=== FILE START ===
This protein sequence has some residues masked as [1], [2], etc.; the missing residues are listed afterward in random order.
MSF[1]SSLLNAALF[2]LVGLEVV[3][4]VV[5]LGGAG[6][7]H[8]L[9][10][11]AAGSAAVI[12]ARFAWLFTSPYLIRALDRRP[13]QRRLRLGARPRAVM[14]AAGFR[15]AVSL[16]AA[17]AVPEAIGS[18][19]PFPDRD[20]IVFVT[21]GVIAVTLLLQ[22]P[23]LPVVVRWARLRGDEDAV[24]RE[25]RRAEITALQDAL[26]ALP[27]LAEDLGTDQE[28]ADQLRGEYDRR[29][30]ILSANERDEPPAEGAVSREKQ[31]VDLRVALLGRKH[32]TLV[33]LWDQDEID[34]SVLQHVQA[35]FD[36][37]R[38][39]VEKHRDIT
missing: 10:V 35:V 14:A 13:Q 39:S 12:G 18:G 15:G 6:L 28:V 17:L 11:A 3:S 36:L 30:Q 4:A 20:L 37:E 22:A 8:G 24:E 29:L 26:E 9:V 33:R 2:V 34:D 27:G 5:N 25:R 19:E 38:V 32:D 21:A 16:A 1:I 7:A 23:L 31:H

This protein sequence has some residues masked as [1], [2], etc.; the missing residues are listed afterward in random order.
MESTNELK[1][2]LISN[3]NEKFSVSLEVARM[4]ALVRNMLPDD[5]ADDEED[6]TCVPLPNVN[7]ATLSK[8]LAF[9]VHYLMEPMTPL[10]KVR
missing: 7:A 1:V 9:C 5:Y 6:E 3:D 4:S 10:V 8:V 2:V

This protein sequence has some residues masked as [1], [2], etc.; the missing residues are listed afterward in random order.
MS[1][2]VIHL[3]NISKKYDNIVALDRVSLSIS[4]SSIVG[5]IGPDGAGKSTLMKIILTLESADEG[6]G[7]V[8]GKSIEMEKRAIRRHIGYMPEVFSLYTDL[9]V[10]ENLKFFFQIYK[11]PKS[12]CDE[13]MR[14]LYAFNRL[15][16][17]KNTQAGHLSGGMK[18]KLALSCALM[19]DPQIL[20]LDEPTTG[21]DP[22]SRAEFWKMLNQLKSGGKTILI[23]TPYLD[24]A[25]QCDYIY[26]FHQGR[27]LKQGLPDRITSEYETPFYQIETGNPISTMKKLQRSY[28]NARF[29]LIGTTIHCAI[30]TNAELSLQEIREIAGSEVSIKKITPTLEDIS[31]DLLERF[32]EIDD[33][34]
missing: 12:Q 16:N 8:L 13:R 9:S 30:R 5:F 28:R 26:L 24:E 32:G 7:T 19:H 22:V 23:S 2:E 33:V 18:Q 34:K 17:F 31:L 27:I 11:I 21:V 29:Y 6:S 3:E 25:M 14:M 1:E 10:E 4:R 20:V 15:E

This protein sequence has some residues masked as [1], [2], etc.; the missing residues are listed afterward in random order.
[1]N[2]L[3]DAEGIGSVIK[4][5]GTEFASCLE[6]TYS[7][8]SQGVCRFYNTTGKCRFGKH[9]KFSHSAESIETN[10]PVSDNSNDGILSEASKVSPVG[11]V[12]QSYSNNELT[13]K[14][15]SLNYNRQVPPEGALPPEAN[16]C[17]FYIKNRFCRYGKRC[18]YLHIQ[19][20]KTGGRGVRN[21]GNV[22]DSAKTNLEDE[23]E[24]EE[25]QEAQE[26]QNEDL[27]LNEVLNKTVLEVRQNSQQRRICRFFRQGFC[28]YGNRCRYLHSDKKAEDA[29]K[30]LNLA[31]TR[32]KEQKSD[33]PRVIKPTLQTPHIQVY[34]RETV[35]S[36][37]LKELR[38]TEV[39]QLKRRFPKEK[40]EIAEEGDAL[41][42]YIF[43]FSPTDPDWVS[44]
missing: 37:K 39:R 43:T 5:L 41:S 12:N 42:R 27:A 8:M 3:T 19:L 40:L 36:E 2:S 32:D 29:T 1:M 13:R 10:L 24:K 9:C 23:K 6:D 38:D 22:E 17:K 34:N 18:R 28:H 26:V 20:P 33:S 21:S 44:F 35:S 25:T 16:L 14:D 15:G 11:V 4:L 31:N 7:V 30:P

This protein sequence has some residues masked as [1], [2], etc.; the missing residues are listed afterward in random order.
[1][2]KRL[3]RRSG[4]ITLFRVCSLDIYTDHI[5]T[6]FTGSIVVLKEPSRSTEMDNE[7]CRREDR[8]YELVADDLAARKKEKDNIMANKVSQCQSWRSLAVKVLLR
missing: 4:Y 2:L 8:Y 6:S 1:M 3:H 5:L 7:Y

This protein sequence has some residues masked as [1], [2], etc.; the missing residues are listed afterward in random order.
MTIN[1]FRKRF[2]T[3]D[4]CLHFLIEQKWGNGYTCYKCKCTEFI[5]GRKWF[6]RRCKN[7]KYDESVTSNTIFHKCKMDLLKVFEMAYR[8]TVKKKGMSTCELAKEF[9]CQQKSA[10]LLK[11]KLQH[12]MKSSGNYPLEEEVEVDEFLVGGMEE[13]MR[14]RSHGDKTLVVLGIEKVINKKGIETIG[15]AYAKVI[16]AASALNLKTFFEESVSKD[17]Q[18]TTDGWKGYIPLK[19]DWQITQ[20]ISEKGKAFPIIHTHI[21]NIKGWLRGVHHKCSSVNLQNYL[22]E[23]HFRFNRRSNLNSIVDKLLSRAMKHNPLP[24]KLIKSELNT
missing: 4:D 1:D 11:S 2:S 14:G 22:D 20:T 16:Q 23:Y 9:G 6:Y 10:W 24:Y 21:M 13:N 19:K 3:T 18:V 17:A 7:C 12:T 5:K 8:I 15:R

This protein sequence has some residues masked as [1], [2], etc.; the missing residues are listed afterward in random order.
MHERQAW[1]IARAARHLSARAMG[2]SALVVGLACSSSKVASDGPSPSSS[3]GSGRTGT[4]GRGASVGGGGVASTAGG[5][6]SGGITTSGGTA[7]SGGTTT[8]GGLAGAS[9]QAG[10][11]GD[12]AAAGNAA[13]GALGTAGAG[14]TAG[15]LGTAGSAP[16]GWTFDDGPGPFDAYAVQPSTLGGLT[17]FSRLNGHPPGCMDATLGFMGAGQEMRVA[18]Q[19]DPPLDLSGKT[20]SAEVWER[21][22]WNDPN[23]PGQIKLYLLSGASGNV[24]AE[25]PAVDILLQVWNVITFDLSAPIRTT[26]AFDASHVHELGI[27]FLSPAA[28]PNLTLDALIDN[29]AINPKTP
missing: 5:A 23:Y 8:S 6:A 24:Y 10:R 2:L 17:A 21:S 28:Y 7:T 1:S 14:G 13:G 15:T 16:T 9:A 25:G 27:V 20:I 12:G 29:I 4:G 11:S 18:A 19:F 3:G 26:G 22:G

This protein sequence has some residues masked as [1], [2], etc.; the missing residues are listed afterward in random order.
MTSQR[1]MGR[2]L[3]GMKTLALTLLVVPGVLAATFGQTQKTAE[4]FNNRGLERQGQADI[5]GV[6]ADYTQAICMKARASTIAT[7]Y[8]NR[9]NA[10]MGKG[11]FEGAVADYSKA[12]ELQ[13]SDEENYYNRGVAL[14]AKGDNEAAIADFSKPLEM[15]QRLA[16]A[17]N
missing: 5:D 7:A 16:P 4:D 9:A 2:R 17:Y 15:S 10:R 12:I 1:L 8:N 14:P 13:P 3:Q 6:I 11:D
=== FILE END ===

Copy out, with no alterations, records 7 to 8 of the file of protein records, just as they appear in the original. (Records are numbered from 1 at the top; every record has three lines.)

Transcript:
This protein sequence has some residues masked as [1], [2], etc.; the missing residues are listed afterward in random order.
MHERQAW[1]IARAARHLSARAMG[2]SALVVGLACSSSKVASDGPSPSSS[3]GSGRTGT[4]GRGASVGGGGVASTAGG[5][6]SGGITTSGGTA[7]SGGTTT[8]GGLAGAS[9]QAG[10][11]GD[12]AAAGNAA[13]GALGTAGAG[14]TAG[15]LGTAGSAP[16]GWTFDDGPGPFDAYAVQPSTLGGLT[17]FSRLNGHPPGCMDATLGFMGAGQEMRVA[18]Q[19]DPPLDLSGKT[20]SAEVWER[21][22]WNDPN[23]PGQIKLYLLSGASGNV[24]AE[25]PAVDILLQVWNVITFDLSAPIRTT[26]AFDASHVHELGI[27]FLSPAA[28]PNLTLDALIDN[29]AINPKTP
missing: 5:A 23:Y 8:S 6:A 24:Y 10:R 2:L 17:A 21:S 28:Y 7:T 1:S 14:G 13:G 15:T 16:T 9:A 25:G 27:V 20:I 12:G 29:I 4:G 11:S 18:A 19:F 3:G 26:G 22:G

This protein sequence has some residues masked as [1], [2], etc.; the missing residues are listed afterward in random order.
MTSQR[1]MGR[2]L[3]GMKTLALTLLVVPGVLAATFGQTQKTAE[4]FNNRGLERQGQADI[5]GV[6]ADYTQAICMKARASTIAT[7]Y[8]NR[9]NA[10]MGKG[11]FEGAVADYSKA[12]ELQ[13]SDEENYYNRGVAL[14]AKGDNEAAIADFSKPLEM[15]QRLA[16]A[17]N
missing: 5:D 7:A 16:P 4:D 9:A 2:R 17:Y 15:S 10:R 12:I 1:L 8:N 14:P 13:P 3:Q 6:I 11:D